Friday, March 31, 2006

The Anatomy of How Visa and MasterCard Get a Cut From Charitable Donations ( commentary)

Use your Visa or MasterCard to make a donation to the American Red Cross, a local nonprofit, or even to help feed the hungry and the banks also gets a cut. There is no negotiating on interchange fees. If a wealthy contributor uses a premium affinity card, which merits free airline miles, then not just the donor, but the charity is also taken on a ride.

From just one story shared with us: After toiling for weeks to prepare for a major gala fundraiser which raised nearly $50,000 for a nonprofit organization, the bank-owned credit card associations also attended the affair - in a big way. An associate from a local foundation explained that their directors were livid when the bill came due. After all the work invested to raise the much needed funding, about $1,200 was taken off the top to pay for the bank interchange fees. Remember, this was a nonprofit which had to pay the banks in order to provide a card payment option.

Because foundations understand that convenience and simplicity help expedite contributions, they must accept Visa and MasterCard. However, unlike all the other service providers, they are unable to negociate their rates. What the donors and organizations may not realize is that a high percent of the proceeds are paid in interchange fees. For automatic monthly donations, an interchange fee is paid every month. For non-electronic transactions which require manual card imprints, the fee could be four or five percent of the total transaction. Or, much greater when premium cardholders contribute.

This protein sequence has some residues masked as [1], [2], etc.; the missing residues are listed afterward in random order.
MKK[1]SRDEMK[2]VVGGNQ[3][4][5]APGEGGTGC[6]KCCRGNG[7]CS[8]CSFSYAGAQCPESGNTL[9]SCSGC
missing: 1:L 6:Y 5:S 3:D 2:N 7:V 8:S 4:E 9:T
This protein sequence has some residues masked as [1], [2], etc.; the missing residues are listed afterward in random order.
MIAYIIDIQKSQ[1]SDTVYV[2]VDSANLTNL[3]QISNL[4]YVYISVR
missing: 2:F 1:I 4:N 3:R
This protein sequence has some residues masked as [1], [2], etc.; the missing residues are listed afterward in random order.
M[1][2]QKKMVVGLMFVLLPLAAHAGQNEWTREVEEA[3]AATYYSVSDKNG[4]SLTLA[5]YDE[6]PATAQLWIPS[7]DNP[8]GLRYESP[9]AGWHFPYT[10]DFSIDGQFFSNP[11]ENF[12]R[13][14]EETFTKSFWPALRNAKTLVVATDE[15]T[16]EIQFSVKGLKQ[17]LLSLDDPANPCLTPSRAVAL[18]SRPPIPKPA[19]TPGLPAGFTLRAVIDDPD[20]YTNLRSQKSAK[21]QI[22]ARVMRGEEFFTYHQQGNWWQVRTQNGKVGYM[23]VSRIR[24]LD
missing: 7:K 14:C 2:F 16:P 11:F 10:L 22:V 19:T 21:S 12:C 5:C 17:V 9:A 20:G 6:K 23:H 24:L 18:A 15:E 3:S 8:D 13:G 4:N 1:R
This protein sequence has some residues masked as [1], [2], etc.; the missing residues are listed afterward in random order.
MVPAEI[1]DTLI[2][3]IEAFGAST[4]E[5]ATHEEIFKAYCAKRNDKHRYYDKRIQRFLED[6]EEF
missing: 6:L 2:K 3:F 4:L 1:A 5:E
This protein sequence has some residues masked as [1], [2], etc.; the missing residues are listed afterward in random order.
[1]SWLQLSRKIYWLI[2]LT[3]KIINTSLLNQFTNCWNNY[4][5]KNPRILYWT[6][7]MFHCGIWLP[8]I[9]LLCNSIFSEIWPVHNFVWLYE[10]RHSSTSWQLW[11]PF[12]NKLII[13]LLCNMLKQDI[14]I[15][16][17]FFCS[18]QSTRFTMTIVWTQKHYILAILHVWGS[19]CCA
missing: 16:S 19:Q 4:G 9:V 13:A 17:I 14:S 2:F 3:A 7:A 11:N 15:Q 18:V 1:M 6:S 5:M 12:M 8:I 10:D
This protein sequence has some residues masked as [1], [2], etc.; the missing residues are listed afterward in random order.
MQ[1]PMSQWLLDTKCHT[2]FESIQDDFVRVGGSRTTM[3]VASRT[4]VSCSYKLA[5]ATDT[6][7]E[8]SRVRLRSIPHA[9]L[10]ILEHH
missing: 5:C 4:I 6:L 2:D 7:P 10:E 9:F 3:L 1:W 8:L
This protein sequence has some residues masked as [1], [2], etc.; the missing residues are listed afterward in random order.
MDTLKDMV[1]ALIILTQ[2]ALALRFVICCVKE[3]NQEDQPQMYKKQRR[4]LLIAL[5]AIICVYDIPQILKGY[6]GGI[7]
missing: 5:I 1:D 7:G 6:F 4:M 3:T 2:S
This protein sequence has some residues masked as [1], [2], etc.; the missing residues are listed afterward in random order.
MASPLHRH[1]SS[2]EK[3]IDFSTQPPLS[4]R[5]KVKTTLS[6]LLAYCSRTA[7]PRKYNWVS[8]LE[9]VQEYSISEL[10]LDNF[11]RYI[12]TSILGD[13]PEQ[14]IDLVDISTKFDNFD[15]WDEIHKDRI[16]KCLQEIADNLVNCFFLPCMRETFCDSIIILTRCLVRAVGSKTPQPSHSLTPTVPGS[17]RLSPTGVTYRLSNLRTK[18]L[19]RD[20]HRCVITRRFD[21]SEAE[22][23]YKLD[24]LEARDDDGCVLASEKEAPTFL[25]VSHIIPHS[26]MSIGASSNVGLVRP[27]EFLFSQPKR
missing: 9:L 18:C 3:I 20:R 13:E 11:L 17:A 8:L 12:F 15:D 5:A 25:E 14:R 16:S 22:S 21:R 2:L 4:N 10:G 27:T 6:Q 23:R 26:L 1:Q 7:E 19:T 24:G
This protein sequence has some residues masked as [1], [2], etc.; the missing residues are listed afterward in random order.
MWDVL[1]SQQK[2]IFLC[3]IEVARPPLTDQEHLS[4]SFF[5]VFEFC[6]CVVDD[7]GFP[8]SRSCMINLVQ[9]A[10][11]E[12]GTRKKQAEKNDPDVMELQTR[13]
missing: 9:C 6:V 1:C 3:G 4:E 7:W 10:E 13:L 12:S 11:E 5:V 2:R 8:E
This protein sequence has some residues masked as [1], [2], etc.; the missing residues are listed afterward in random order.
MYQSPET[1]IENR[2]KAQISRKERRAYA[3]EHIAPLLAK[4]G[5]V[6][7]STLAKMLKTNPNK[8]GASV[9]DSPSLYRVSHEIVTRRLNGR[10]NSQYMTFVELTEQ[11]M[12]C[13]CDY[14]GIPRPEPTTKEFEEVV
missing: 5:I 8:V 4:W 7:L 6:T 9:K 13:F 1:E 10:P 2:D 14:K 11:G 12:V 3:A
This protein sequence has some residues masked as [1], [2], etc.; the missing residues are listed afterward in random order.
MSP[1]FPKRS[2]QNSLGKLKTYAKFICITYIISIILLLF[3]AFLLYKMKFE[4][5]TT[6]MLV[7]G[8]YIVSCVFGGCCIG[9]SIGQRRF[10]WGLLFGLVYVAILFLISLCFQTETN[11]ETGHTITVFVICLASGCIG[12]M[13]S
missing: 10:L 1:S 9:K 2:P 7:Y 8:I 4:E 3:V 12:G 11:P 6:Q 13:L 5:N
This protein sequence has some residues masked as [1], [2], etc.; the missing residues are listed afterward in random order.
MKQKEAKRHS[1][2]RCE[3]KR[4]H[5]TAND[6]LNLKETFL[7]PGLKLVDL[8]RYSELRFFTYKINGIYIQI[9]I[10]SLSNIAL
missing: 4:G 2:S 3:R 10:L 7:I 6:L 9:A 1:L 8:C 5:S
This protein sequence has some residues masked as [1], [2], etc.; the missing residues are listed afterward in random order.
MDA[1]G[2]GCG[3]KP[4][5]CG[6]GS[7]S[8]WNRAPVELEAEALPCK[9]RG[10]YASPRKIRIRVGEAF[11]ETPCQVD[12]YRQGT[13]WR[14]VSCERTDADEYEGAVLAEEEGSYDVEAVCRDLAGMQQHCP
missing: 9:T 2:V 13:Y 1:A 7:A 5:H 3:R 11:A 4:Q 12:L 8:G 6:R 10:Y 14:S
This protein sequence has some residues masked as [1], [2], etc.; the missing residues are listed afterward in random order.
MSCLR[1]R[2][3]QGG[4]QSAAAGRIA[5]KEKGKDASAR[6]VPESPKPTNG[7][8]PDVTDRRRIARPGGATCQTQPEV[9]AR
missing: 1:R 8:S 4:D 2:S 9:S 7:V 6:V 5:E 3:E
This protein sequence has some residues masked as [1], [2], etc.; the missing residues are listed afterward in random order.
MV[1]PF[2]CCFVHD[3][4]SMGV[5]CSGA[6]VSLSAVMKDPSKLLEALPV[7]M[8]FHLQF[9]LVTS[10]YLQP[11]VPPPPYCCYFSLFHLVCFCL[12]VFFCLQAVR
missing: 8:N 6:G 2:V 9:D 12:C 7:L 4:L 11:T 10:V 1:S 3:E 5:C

In this case, the bank offered the group free checking and free use of the credit card equipment, but they still charged about $1,200. Think of how vital $1,200 would have been for the nonprofit and how it instead was used to fund the banks multibillion dollar interchange scheme. But, the bank was benevolent. They did offer the group free checking, which may otherwise cost, what, five-dollars a month? And, they kicked in a free card terminal. Freakishly, that almost sounds like what an unscrupulous person selling illegal drugs might do; provide free needles but charge for the fix.

Last Summer, immediately after the Hurricane Katrina disaster, we contacted MasterCard and Visa’s CEO to request that they rescind the interchange fees for donations to the relief efforts, as otherwise the banks were profiteering from this national calamity. In the same request was a plea to also rescind the interchange fees motorists pay when filling up their cars. Gas prices had doubled and threatened our economy. Why should Visa and MasterCard have reaped windfall profits and taken advantage of our fiscally ruinous energy crisis? Just as with donations to non profits, the banks were silent in action on arresting interchange fees for these categories.